Thanks for the reply Janekm, you've got me thinking...
Wiring up individual LEDs, in a 8x64, using conductive thread, sounds practically impossible to me.
Challenge accepted! First off, I'll use 3 layers of fabric. The LEDs sit on the top layer. The second layer contains horizontal lines for rows, the third layer contains vertical lines for columns. First I sew loops hooking the anode ferrules to the horizontal lines, using the top and middle layers. Then I add the bottom layer, and sew loops hooking the cathode ferrules to the bottom layer. I position the LEDs at a 45 degree angle and space the lines accordingly.
and then you'd have to somehow bundle up the 72 wires and bring them to your driver board
Now this one is tougher. Considering I'm trying to emulate the 8x8 LED modules like the BL-M12A881UR-11 I probably have more than 72 wires. I believe I have 16 x 8 = 128 wires, which would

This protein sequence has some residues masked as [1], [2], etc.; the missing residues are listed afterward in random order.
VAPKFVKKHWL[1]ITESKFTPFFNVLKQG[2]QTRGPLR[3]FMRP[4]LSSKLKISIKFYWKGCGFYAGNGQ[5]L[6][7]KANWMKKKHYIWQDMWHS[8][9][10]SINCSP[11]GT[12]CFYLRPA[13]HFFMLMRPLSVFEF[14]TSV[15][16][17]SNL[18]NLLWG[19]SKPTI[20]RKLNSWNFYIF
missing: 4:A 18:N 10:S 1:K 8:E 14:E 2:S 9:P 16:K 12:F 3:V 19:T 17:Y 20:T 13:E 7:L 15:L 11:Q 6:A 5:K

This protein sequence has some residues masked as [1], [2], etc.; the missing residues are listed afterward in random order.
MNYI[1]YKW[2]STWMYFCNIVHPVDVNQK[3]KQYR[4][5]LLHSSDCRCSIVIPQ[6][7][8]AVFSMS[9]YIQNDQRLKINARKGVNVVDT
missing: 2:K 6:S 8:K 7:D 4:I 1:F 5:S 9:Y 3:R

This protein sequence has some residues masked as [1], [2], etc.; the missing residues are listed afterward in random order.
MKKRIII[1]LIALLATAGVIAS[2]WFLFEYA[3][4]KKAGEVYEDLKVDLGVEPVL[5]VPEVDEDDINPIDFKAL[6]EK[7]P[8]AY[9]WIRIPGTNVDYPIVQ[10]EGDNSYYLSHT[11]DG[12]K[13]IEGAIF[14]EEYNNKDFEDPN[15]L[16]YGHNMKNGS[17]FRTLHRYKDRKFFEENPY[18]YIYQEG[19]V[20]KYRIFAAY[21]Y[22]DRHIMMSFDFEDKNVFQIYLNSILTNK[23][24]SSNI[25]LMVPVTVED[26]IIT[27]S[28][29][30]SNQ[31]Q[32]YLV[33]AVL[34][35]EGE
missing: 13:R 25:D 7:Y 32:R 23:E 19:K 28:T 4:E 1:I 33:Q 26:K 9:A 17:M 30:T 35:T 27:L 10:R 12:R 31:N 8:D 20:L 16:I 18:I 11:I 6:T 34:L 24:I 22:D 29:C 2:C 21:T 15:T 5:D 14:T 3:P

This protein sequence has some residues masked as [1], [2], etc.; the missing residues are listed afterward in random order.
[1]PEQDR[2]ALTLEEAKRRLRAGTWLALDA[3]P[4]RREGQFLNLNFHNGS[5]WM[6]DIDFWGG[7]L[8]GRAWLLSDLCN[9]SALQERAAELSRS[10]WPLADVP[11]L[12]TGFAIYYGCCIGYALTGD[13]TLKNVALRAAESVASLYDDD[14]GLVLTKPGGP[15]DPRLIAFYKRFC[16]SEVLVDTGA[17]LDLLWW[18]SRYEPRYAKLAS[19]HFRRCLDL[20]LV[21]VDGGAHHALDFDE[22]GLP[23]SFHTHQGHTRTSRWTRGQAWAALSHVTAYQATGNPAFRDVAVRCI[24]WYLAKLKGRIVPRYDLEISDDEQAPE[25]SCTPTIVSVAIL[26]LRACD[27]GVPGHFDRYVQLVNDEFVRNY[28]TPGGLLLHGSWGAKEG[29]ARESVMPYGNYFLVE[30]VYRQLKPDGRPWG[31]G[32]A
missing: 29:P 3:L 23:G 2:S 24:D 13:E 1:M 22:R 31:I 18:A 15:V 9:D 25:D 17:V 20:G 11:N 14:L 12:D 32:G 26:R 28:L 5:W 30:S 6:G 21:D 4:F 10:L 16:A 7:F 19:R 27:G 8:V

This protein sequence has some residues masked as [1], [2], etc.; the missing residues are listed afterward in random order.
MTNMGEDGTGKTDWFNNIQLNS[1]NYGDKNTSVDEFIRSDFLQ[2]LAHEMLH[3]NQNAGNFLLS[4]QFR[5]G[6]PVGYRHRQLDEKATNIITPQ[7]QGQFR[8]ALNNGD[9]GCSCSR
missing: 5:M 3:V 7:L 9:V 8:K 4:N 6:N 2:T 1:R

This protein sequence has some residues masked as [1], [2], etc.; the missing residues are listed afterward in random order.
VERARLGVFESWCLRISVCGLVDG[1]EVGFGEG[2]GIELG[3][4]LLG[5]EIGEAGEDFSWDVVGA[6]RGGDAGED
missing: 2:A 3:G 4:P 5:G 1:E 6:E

be an ungodly mess of individual lines. However, if I continue to think of 8x8 modules, that's only 16 lines per, maybe I could run them to perf board at the bottom edge of each segment, and then use 16 conductor ribbon cables to get to the driver board. I end up with 16 ribbons.
I have to do some more thinking about this one tho. Attaching the thread to wire wrapping wire might also work, if I again created bundles of 16 and color coded the ends.
Definitely not a beginner-friendly project!
Go big or go home.
Seriously, this is *not* a simple idea, and I expect to have to work out many problems in stages. Before I get to 8x64, I think I have to get 8x8 working. And before I get an 8x8 working, I'd better make some easier fabric-based projects. But that's part of the fun isn't it?
I'd look at either using the Flora smart pixels or the Neopixel strips
I did. They both look too big. But I'll look at them again...
And finally, thanks for the pointers about using a jig for soldering the ferrules, and *not* using my oven. If I can come up with a "10 at a time" jig that lets me solder them in say, 5 minutes (including setup time), that would be 512 / 10 * 5 / 60 = 4.27 hours of work.
-- Contemplative Mrex